South Dakota Farmers Witness Checkoff in Action

South Dakota farmers Mark Mueller, Phil Smit, Joel Foxley, Pat Scheier & Darin Rogness tour the Port of Tacoma in Washington. The famers were selected to participate in the International Marketing "See For Yourself" program.

Six South Dakota farmers teamed up with 17 Nebraska farmers this week to attend a See For Yourself International  Marketing mission out to Grays Harbor, Washington. After a long day of traveling the group got down to business and started learning exports.

The mission kicked off with an afternoon in Tacoma, visiting the Port of Tacoma and the TEMCO facility. The port is the fastest loading and discharge yard in the country, which the group witnessed first-hand as containers were transported across the yard. The port contains 100 miles of rail and shipped out 1.5 million barrels last year. The group learned quickly how important their products are, not only for other countries, but for maintaining business in the U.S. As noted by our port tour guide, “Washington is one of the sole states that does not have a deficit. There are three main reasons for that and one of them is the ag business.”
From the rail yard, the group headed over to MacMillan Piper, the largest Container Freight Station in the Pacific Northwest. Gary Geiser, vice president of marketing, took us over to the transloading facility where we witnessed soybean flakes being transported from hopper car to container. Most of this will go to Japan for baby formula.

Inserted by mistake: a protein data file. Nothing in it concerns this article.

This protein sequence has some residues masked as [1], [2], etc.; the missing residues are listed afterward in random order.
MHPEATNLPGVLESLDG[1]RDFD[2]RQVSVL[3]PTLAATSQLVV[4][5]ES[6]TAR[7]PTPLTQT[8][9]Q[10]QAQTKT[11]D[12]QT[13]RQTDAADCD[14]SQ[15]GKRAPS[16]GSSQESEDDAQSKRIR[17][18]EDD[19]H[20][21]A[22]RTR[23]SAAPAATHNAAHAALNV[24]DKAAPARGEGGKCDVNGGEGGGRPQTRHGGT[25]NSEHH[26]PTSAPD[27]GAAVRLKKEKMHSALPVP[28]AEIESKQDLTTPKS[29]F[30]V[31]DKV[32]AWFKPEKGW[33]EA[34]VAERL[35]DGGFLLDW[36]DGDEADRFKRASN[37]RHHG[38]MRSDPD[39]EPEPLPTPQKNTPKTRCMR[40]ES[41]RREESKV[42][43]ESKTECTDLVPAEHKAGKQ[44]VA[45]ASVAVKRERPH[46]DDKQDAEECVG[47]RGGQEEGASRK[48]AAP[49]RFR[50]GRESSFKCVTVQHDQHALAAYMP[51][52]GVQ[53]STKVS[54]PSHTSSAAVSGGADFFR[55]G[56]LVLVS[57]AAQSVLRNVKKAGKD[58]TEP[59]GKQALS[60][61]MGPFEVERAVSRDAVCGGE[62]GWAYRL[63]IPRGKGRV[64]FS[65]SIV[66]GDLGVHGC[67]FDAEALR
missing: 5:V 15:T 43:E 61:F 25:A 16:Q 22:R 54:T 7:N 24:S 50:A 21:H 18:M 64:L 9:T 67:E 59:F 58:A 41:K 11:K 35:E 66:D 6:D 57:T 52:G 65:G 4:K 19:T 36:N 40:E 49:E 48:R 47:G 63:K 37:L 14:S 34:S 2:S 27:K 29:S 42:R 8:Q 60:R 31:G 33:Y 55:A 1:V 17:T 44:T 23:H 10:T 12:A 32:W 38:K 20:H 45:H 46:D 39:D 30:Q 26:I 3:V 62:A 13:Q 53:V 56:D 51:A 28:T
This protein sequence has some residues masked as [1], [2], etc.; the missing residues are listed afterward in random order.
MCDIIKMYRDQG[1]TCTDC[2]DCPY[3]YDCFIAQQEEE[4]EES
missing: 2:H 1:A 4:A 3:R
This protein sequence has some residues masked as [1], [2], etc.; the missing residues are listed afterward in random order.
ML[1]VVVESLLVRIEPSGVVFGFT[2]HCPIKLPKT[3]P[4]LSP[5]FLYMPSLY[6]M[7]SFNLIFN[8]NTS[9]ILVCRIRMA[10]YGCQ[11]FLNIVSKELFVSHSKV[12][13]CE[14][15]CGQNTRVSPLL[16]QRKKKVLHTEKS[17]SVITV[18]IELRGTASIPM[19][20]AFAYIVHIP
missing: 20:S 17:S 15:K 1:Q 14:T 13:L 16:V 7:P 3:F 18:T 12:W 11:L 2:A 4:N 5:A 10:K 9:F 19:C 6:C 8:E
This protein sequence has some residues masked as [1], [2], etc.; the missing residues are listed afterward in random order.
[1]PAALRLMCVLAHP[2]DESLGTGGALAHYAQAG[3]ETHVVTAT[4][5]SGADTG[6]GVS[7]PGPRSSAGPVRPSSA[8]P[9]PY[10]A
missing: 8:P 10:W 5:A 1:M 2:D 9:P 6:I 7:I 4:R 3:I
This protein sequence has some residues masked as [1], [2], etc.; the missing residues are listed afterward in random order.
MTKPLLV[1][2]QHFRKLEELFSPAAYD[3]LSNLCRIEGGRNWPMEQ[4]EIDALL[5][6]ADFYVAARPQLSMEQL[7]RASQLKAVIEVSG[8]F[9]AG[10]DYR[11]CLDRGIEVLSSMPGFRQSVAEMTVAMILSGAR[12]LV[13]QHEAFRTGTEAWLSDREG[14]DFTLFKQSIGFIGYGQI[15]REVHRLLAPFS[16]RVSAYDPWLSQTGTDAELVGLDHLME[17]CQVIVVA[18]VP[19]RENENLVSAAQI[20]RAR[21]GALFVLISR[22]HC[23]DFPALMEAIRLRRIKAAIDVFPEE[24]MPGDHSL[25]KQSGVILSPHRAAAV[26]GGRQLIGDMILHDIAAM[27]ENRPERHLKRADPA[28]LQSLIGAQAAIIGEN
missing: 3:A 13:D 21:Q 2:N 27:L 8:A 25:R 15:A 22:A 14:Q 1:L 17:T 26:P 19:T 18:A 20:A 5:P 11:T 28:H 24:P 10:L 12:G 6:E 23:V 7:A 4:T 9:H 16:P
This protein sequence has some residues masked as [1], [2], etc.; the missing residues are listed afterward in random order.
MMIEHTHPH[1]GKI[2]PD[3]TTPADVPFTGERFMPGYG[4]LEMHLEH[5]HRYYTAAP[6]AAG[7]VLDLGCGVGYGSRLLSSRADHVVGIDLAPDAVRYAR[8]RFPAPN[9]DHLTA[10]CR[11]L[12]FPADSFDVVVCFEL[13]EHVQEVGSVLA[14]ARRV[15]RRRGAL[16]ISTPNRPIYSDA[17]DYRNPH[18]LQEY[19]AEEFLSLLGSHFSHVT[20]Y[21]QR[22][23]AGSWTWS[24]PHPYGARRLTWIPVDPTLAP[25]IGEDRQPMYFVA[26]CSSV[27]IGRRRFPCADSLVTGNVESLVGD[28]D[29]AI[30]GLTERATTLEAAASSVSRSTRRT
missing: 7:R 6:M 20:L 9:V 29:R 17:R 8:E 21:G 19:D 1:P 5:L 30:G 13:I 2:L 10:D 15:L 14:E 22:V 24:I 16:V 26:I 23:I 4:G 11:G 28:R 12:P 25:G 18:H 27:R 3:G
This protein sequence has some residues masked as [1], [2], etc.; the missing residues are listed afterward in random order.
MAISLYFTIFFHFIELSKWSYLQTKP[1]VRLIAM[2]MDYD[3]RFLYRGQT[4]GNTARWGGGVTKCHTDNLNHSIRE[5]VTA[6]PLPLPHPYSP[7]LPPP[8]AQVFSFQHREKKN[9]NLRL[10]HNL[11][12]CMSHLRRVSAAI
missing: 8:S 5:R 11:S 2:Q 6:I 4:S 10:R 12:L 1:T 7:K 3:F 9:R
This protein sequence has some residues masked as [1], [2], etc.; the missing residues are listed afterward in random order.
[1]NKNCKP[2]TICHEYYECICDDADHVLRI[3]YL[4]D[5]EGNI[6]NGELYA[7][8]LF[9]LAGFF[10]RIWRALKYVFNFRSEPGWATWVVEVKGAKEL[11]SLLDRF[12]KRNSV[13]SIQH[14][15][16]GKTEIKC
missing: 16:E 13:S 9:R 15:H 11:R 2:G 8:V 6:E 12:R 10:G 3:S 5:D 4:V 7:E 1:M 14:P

From there, we headed to TEMCO (Tacoma Export Marketing Company), which is a joint venture between Cargill and CHS. The only products that ship through their facility are corn (25%) and soybeans (75%). They fill ten ships a month, at about 220-230 million bushels per year. The facility is capable of loading 2,000 metric tons per hour and unloading 1,800 metric tons per hour, which makes it a quick in and out operation.
While ships are loaded with corn or beans, samples are taken every 15 seconds in order to ensure a high-quality product. The facility just recently installed “the roof” which allows for loading during rain and supports more productivity in a city where rain is common. The Port of Tacoma is growing in popularity as filling here saves ships between two and three days of fuel compared to leaving out of New Orleans.
Terry Johnson, TEMCO plant manager, took the group into the control room to see where all the loading and ship coordination takes place. While we were at the facility, a ship that was half full of corn was preparing to be filled.
Throughout the day the group saw rail cars, transloading, shipment containers, vessels and various operation systems which enable their soybean products to be exported to other countries, mostly China.